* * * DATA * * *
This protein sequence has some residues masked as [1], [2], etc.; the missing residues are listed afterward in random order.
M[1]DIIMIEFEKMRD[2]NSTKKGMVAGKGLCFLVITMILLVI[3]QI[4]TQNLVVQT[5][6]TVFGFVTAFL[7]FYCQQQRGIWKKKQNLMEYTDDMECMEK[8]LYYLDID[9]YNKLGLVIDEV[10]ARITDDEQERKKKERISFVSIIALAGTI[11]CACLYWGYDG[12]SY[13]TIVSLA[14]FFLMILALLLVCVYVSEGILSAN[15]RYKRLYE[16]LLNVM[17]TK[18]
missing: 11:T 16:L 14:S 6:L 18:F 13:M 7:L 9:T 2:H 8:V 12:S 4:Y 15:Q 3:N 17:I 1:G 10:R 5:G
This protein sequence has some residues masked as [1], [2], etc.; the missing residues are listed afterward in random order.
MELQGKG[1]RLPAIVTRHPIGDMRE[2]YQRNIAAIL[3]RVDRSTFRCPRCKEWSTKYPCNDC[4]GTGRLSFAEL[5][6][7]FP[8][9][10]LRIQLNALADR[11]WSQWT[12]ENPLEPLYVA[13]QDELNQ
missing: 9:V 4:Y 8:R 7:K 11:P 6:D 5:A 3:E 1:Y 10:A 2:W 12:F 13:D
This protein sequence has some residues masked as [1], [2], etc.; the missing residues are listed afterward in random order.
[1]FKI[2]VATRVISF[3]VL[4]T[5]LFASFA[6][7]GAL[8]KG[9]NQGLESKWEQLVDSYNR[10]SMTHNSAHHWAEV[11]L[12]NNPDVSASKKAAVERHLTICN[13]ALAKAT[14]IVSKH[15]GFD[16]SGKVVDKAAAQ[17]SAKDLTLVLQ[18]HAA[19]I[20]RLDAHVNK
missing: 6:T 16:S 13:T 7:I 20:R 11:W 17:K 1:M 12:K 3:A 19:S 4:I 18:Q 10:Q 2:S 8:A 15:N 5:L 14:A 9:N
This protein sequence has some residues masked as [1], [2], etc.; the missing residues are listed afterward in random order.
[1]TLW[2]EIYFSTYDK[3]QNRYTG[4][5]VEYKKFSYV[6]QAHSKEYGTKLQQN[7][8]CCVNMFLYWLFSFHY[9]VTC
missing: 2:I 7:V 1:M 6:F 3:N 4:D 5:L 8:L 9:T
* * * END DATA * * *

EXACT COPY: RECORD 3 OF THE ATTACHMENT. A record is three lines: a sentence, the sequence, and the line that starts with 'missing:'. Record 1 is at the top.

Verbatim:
This protein sequence has some residues masked as [1], [2], etc.; the missing residues are listed afterward in random order.
[1]FKI[2]VATRVISF[3]VL[4]T[5]LFASFA[6][7]GAL[8]KG[9]NQGLESKWEQLVDSYNR[10]SMTHNSAHHWAEV[11]L[12]NNPDVSASKKAAVERHLTICN[13]ALAKAT[14]IVSKH[15]GFD[16]SGKVVDKAAAQ[17]SAKDLTLVLQ[18]HAA[19]I[20]RLDAHVNK
missing: 6:T 16:S 13:T 7:I 20:R 11:W 17:K 1:M 12:K 3:A 19:S 4:I 18:Q 10:Q 2:S 8:A 15:N 5:L 14:A 9:N